24 Jan Are Energy Drinks Safe for Your Teeth?
Consuming an energy drink prior to working out is said to improve physical endurance and alertness with a combination of caffeine and other ingredients touted to be good for you. Energy drinks also contain sugar – a lot of sugar along with a very high acidic pH. In addition to increasing heart rate and sugar levels, energy drinks bathe your teeth in ingredients that can cause enamel erosion. Here’s what you need to know about energy drinks and your teeth.
The Energy in an Energy Drink
Some of the ingredients in energy drinks include taurine, B vitamins, and ginseng. While there are health benefits to these supplements, the stamina delivered by an energy drink comes from caffeine and sugar. For example, one 8.4-ounce can of Red Bull® contains 27 grams (about 5 teaspoons) of sugar, while a 16-ounce can of Monster® contains about 54 grams (about 11 teaspoons) of sugar. Caffeine content ranges from 70mg up to 300mg. The acidity level in energy drinks is two times greater than it is in soda and other sports drinks.
Sugar and Caffeine Effect on Teeth
There are more than 700 million species of bacteria naturally present in your mouth. These bacteria feed on sugar and the byproduct is acid. The acid comes into contact with the enamel, slowly weakening it. The more sugar consumed the harder bacteria work to convert it to acid. Continued weakening of the enamel can result in:
- Sensitivities to hot and cold temperatures
- Discomfort when eating certain foods
- Higher risk of cavities
- Inflammation of the roots of teeth
- Bleeding gums
- Cracked broken enamel
The consumption of caffeine can cause similar damage. The pH of the saliva in your mouth in a neutral environment is approximately 6.8 or 7. A single sip of a highly acidic energy drink can drop the saliva’s pH level. It takes the human body around 30 minutes to return the saliva’s pH back to normal. We rarely take one sip of a beverage, but rather consume the beverage until it’s gone. This means enamel is continuously bathed in erosion causing acidity.
Alternatives to Energy Drinks
If you’re feeling low on energy, there are healthier options to help you get up and go.
Water – when our bodies are dehydrated, our brains work twice as hard to maintain cognitive function, negatively affect muscle performance, and slow down the body’s ability to rid itself of toxins. Feeling tired, reach for water.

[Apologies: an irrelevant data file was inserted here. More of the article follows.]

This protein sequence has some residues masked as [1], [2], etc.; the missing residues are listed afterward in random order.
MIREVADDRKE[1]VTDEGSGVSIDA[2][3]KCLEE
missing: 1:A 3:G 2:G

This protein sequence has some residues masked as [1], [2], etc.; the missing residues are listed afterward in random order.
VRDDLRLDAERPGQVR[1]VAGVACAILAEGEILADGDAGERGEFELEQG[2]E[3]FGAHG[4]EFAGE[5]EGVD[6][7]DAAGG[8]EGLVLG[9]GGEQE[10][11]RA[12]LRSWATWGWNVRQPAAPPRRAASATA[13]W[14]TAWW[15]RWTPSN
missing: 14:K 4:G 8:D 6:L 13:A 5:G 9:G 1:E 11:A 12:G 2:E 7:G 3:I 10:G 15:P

Green Tea – opt for green tea over an energy drink or cup of coffee. This amino-rich beverage also contains some caffeine to give you a boost but is significantly less in caffeine over other beverages.
Protein Shakes – lack of protein can cause loss of muscle mass, slow down metabolism, and cause a general feeling of fatigue. Choose low-sugar protein powders mixed with almond milk, and natural peanut butter.
Green Juice – they may not look pretty but contain numerous health benefits including boosted immunity, weight loss, and reduced inflammation. Common ingredients like celery contain energy-boosting chlorophyll, whereas parsley builds red blood cells that also improve energy levels.
There are healthier alternatives to energy drinks, but if this beverage is a vice that you choose to keep it’s equally important to maintain a stringent routine of dental hygiene. Brush teeth twice per day for two minutes each time. Floss in the evening and visit your dentist for a cleaning and routine checkup every six months. Consider switching your current energy drink for a low-sugar version and rinse your mouth with water after drinking.
At Imperial Dental Center, our goal is to provide the best dental care to our patients to ensure the health of their mouths and whole body. Contact us today at (281) 265-3567 or schedule an online appointment to discuss any dental concerns you may have.
Dr. Dragana Angelova
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